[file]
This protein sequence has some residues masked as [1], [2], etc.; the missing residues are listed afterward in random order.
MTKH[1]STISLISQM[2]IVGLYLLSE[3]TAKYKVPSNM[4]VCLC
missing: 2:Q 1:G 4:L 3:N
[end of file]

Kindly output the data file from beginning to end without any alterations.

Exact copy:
This protein sequence has some residues masked as [1], [2], etc.; the missing residues are listed afterward in random order.
MTKH[1]STISLISQM[2]IVGLYLLSE[3]TAKYKVPSNM[4]VCLC
missing: 2:Q 1:G 4:L 3:N